Exercise is good for improving fertility, but it can also be bad-it's a matter of degree. The exercise keeps body healthy (very important for conception). It promotes good circulation to all body parts, including the reproductive system. It reduces the stress of daily life that can hold up conception. It also promotes better sleep, allowing your body the time it needs to repair and rejuvenate. And it helps knock off extra calories for slow and steady weight loss. All of these benefits support optimum health.
However, too much exercise can decrease the state of fertility. It can disrupt the normal flow of hormones and interfere with ovulation and menstrual cycles, and therefore have a direct impact on fertility. That's why some women who run more than 20 miles a week have infrequent or absent menstrual cycles. If your exercise routine interferes with a normal monthly menstrual cycle, you'll have to reduce your workout to get your body regulated before you can conceive. Talk to your doctor about how to best restore a healthy hormonal balance.
Exercise can also affect fertility of male. Sperm production can be reduced if the temperature in the testes rises. So while you are trying to conceive, your partner might want to avoid bicycle riding, jogging, or any other exercise in which the testicles are tightly confined, rubbed, or heated.
Avoiding Environmental Toxins
As a general rule it's best to avoid chemical products and toxins while trying to conceive a baby—that goes for both you and your partner. Many toxins affect both male and female fertility. Toxins which affect a growing fetus are also known to interfere with healthy conception. You'll want to stay away from pesticides, cleaning products etc some interior decorating activities, air pollution, radiation, and even some arts and craft supplies.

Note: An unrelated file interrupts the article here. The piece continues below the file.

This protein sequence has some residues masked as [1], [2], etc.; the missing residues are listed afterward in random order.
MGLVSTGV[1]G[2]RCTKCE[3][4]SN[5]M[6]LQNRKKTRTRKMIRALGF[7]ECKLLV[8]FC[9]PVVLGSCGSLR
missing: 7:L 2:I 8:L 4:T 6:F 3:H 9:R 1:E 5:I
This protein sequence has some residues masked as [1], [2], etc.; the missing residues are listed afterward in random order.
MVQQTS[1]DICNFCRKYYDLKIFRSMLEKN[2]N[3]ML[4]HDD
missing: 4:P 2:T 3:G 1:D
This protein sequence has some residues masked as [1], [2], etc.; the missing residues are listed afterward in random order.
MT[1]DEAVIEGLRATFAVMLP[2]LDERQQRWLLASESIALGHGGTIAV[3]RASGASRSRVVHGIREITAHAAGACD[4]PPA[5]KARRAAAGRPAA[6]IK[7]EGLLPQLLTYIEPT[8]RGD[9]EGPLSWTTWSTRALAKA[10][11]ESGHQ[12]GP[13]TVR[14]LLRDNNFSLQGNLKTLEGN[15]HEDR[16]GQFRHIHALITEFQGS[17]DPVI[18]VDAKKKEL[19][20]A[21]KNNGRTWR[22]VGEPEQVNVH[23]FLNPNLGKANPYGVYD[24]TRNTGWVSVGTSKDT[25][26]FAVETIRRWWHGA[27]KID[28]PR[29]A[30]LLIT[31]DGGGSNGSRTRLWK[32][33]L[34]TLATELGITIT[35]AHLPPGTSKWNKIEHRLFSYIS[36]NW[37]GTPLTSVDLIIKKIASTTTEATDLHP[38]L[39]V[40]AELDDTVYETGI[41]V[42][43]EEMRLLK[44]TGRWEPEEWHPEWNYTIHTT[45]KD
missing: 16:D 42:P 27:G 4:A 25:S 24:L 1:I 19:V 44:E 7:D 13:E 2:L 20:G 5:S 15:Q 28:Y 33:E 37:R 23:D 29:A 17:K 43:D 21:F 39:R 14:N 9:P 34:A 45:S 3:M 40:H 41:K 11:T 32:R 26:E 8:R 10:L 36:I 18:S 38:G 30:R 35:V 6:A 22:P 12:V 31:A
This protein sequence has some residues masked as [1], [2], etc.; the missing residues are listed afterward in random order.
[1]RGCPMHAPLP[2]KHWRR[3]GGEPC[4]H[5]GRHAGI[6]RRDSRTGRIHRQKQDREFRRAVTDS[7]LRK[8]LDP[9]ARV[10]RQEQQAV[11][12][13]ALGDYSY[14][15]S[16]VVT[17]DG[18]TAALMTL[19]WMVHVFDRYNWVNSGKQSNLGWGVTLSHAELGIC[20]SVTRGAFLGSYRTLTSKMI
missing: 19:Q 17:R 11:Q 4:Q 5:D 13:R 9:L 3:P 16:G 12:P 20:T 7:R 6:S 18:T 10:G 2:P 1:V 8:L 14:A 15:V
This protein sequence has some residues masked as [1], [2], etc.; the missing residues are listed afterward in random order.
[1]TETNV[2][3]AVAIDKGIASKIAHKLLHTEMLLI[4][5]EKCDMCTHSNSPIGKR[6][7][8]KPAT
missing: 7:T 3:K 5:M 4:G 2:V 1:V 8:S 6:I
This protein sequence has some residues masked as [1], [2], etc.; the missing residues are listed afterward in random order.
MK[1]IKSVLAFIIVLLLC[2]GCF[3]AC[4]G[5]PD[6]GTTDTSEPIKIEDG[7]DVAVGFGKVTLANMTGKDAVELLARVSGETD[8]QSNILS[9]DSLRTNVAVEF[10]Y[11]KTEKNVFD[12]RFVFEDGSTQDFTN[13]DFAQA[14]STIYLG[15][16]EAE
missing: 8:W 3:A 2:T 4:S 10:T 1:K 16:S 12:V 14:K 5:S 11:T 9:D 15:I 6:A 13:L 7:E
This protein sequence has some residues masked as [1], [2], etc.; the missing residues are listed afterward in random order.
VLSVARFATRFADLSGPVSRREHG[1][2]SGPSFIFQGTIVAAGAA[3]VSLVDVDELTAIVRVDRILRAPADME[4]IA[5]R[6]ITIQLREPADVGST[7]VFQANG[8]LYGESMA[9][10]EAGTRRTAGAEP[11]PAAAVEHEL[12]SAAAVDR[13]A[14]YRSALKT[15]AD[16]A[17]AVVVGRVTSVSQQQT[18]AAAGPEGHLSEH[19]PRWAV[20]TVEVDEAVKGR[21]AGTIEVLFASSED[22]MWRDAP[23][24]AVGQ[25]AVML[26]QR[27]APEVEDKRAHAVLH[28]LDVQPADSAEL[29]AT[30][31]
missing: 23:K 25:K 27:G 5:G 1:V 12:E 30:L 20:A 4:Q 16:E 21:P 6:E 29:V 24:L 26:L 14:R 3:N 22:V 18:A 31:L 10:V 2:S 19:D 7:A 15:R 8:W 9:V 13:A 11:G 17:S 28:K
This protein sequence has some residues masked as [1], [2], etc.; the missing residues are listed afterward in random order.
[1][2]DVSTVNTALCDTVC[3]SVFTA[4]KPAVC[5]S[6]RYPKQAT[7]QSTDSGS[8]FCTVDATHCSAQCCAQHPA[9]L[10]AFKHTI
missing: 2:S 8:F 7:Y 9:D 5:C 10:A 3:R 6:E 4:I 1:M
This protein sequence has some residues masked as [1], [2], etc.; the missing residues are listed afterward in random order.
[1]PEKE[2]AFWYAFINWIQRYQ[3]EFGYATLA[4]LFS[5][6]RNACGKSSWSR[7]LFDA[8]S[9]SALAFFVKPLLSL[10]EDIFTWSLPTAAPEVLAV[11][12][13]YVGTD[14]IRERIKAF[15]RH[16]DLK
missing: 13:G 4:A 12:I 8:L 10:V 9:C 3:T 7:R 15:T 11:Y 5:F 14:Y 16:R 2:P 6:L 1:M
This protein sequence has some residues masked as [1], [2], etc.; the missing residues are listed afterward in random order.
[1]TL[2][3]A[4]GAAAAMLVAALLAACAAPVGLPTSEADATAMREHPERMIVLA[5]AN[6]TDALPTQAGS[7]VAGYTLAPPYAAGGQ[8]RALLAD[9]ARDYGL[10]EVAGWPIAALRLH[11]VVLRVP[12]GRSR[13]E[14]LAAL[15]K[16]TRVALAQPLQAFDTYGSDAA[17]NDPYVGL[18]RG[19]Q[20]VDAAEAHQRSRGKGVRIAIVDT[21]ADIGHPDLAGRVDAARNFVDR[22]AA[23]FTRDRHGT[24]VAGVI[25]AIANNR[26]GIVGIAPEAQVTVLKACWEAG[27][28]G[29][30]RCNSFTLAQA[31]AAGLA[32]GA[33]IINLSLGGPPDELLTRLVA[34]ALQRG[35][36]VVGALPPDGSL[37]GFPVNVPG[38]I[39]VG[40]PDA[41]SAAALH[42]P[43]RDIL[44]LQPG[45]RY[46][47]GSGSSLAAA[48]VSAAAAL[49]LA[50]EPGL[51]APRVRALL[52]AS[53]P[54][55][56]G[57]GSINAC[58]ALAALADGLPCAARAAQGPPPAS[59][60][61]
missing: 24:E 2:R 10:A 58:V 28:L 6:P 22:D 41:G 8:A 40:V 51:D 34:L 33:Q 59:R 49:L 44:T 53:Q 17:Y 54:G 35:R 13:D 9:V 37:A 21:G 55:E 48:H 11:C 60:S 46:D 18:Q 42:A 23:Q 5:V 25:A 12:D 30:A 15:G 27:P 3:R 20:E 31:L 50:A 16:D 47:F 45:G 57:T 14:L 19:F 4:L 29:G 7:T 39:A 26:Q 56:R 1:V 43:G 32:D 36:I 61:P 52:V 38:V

What Happens During Conception
The release of an egg
Each woman is born with her full quota of follicles that contain immature eggs, some of which will mature and be released in her lifetime. Every month, follicle stimulating hormone (FSH), released from the pituitary gland, encourages a number of the follicles to ripen. These follicles in turn produce the hormone estrogen, rising levels of which encourage the uterus to thicken to prepare for the implantation of a fertilized egg. As the eggs mature, the level of estrogen rises and the pituitary gland receives a message to produce luteinizing hormone (LH). Every month, this surge in LH triggers one follicle (and sometimes more than one) to release a mature egg-the moment of ovulation.
Once the egg leaves the ovary, it enters the fallopian tube, which lies close by, and starts to travel through the tube to the uterus. The fallopian tube is just 4 in (10 cm) long and its lining has many tiny fronds that literally brush the egg in the direction of the uterus. Even so, the journey takes five days or more. In the course of this voyage, the fertilization of the egg takes place.